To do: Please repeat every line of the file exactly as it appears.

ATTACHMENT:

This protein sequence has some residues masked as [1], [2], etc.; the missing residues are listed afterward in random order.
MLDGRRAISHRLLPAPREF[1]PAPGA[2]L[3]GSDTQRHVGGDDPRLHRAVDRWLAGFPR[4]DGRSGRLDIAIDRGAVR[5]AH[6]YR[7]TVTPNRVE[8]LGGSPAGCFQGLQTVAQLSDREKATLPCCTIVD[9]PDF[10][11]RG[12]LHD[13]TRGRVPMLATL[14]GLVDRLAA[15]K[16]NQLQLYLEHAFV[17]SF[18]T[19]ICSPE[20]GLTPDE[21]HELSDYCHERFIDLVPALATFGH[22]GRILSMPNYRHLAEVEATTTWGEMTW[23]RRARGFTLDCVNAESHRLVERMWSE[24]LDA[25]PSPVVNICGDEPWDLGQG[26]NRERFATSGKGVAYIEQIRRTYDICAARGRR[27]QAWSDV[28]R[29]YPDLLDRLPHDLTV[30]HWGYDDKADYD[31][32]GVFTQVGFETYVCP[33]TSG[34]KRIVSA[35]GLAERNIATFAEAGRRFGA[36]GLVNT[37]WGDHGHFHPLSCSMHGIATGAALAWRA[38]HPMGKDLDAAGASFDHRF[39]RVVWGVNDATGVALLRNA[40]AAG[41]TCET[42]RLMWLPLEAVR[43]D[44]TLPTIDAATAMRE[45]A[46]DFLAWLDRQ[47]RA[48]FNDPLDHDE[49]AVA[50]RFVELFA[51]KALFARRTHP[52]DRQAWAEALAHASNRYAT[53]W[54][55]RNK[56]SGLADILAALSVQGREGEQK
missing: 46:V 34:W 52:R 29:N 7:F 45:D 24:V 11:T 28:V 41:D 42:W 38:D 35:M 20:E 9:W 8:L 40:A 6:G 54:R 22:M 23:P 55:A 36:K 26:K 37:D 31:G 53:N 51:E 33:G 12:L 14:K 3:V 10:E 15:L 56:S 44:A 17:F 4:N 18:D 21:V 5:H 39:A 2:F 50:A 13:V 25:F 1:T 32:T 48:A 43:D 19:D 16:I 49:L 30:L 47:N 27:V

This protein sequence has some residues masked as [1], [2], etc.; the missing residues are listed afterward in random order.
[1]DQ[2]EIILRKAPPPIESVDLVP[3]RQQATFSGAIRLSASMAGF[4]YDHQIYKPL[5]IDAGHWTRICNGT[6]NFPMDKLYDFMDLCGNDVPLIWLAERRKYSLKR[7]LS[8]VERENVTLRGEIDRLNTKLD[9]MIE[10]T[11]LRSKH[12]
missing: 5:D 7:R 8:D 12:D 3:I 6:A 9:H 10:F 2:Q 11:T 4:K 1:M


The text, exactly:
This protein sequence has some residues masked as [1], [2], etc.; the missing residues are listed afterward in random order.
MLDGRRAISHRLLPAPREF[1]PAPGA[2]L[3]GSDTQRHVGGDDPRLHRAVDRWLAGFPR[4]DGRSGRLDIAIDRGAVR[5]AH[6]YR[7]TVTPNRVE[8]LGGSPAGCFQGLQTVAQLSDREKATLPCCTIVD[9]PDF[10][11]RG[12]LHD[13]TRGRVPMLATL[14]GLVDRLAA[15]K[16]NQLQLYLEHAFV[17]SF[18]T[19]ICSPE[20]GLTPDE[21]HELSDYCHERFIDLVPALATFGH[22]GRILSMPNYRHLAEVEATTTWGEMTW[23]RRARGFTLDCVNAESHRLVERMWSE[24]LDA[25]PSPVVNICGDEPWDLGQG[26]NRERFATSGKGVAYIEQIRRTYDICAARGRR[27]QAWSDV[28]R[29]YPDLLDRLPHDLTV[30]HWGYDDKADYD[31][32]GVFTQVGFETYVCP[33]TSG[34]KRIVSA[35]GLAERNIATFAEAGRRFGA[36]GLVNT[37]WGDHGHFHPLSCSMHGIATGAALAWRA[38]HPMGKDLDAAGASFDHRF[39]RVVWGVNDATGVALLRNA[40]AAG[41]TCET[42]RLMWLPLEAVR[43]D[44]TLPTIDAATAMRE[45]A[46]DFLAWLDRQ[47]RA[48]FNDPLDHDE[49]AVA[50]RFVELFA[51]KALFARRTHP[52]DRQAWAEALAHASNRYAT[53]W[54][55]RNK[56]SGLADILAALSVQGREGEQK
missing: 46:V 34:W 52:R 29:N 7:F 45:D 24:V 11:T 28:V 41:D 42:W 38:D 35:M 20:E 9:W 8:L 40:A 6:G 54:R 22:M 23:P 55:A 36:K 26:K 37:D 31:G 53:N 51:E 33:G 12:L 14:K 3:V 10:E 15:L 56:S 44:A 17:F 4:N 18:D 21:V 5:H 39:A 2:F 50:A 13:V 25:F 1:T 32:T 48:A 43:D 19:D 16:I 49:L 30:L 47:N 27:V

This protein sequence has some residues masked as [1], [2], etc.; the missing residues are listed afterward in random order.
[1]DQ[2]EIILRKAPPPIESVDLVP[3]RQQATFSGAIRLSASMAGF[4]YDHQIYKPL[5]IDAGHWTRICNGT[6]NFPMDKLYDFMDLCGNDVPLIWLAERRKYSLKR[7]LS[8]VERENVTLRGEIDRLNTKLD[9]MIE[10]T[11]LRSKH[12]
missing: 5:D 7:R 8:D 12:D 3:I 6:A 9:H 10:F 2:Q 11:T 4:K 1:M